Acclimating Flooring

floors, flooringWood is a natural product with a high percentage of water (humidity) while it is alive. Before being milled it is kiln-dried to remove moisture. Then it travels across the country or halfway around the world to your home, transported in unheated trucks and other conveyances. By the time it gets to your house the humidity or moisture level may have changed. That’s why some woods are well packaged with foam sheets between boards to absorb some of the excess moisture. It’s imperative that you maintain, or at least allow for, humidity changes in your wood. For example, before installing the wood, bring it into the living area for at least 24 hours so the wood’s humidity and temperature can stabilize. Also, in homes located in higher humidity regions, allow more than the standard 1/4-in. space between the flooring and the perimeter walls. You may need as much as 1/2-in. of spacing to allow for expansion, especially in larger rooms. In addition, install a humidity gauge in your house to keep an eye on the humidity of the air above your new flooring. If in doubt about preferred humidity levels, contact the flooring material’s manufacturer.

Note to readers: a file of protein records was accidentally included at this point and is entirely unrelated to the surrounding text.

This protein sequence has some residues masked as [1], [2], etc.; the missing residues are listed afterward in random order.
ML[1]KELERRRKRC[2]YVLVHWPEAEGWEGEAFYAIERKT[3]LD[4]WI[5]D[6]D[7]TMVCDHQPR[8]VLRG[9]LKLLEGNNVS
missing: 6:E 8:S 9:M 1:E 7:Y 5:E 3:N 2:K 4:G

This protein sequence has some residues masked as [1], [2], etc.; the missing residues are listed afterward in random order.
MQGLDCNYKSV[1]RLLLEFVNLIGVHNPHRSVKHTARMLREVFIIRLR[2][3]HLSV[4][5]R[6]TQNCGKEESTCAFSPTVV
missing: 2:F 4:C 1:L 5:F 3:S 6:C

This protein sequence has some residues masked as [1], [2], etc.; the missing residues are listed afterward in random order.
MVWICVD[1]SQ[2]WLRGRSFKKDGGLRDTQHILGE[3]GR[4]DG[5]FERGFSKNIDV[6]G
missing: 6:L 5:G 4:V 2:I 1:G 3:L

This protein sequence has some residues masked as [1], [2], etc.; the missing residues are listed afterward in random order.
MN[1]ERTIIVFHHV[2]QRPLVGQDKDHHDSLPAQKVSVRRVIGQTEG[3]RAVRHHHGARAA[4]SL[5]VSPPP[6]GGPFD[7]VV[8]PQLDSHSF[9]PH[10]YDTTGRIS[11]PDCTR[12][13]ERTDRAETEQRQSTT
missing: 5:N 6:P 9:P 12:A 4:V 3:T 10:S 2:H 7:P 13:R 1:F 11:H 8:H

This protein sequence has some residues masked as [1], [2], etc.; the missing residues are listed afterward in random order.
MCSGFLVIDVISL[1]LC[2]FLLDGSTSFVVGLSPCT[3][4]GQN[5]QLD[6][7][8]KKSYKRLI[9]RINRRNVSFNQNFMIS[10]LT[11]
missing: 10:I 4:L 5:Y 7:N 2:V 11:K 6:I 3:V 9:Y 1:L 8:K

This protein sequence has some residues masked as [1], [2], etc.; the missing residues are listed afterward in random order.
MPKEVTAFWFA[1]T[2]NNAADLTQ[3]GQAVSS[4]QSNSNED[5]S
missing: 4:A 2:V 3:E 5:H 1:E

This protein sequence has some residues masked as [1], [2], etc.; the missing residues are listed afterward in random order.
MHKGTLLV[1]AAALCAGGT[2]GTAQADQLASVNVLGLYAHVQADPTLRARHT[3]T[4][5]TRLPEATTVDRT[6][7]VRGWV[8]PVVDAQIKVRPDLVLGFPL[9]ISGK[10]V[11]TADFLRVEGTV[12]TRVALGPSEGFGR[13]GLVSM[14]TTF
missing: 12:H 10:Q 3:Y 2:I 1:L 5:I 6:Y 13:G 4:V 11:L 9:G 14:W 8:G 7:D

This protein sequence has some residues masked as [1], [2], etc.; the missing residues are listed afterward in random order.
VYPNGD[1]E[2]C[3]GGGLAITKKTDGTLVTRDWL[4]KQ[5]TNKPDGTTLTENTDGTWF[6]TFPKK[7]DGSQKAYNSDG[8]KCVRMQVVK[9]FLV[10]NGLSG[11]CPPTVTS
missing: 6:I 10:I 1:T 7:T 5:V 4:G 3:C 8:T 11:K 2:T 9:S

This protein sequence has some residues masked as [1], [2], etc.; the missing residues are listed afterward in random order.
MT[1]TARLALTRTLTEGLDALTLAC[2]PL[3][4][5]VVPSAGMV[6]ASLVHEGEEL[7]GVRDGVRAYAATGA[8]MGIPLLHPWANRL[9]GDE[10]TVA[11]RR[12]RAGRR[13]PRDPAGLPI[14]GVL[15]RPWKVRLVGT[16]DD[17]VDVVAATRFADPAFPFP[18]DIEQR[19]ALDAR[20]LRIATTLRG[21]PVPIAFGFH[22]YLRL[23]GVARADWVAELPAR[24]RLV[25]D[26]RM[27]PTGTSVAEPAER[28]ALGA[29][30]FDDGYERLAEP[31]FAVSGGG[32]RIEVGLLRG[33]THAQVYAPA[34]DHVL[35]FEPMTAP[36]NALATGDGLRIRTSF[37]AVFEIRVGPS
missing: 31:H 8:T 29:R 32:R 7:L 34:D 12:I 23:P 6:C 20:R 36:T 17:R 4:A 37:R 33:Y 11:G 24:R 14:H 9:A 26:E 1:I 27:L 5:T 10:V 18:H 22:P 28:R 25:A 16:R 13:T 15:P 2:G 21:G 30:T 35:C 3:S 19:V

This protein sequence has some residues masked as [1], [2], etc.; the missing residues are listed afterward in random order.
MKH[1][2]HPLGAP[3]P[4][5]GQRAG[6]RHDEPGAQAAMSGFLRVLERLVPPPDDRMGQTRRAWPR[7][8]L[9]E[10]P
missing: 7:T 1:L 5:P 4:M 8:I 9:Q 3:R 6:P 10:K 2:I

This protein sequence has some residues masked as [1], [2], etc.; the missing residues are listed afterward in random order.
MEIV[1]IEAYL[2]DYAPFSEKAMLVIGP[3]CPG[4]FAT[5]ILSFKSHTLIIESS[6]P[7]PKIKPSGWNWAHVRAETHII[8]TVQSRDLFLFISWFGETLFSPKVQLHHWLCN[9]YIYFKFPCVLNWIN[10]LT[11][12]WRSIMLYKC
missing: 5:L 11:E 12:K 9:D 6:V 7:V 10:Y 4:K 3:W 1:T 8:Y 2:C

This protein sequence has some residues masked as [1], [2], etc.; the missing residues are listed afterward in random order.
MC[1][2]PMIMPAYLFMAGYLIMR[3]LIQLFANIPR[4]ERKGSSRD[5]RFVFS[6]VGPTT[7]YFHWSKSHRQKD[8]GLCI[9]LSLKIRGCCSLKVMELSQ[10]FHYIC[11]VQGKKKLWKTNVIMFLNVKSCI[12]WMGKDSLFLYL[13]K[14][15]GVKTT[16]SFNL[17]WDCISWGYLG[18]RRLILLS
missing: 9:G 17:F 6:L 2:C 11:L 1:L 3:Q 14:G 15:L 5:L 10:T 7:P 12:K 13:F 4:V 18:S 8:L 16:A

Trade Secret

Make sure the flooring material is acclimated to the temperature and humidity of the installation area for at least 24 hours. Also, keep the materials tightly bundled until you’re ready to install them. Otherwise, boards may warp or bow during installation. Hardwoods are especially sensitive to changes in humidity. Read the manufacturer’s information about preferred humidity levels and installation temperatures.

 
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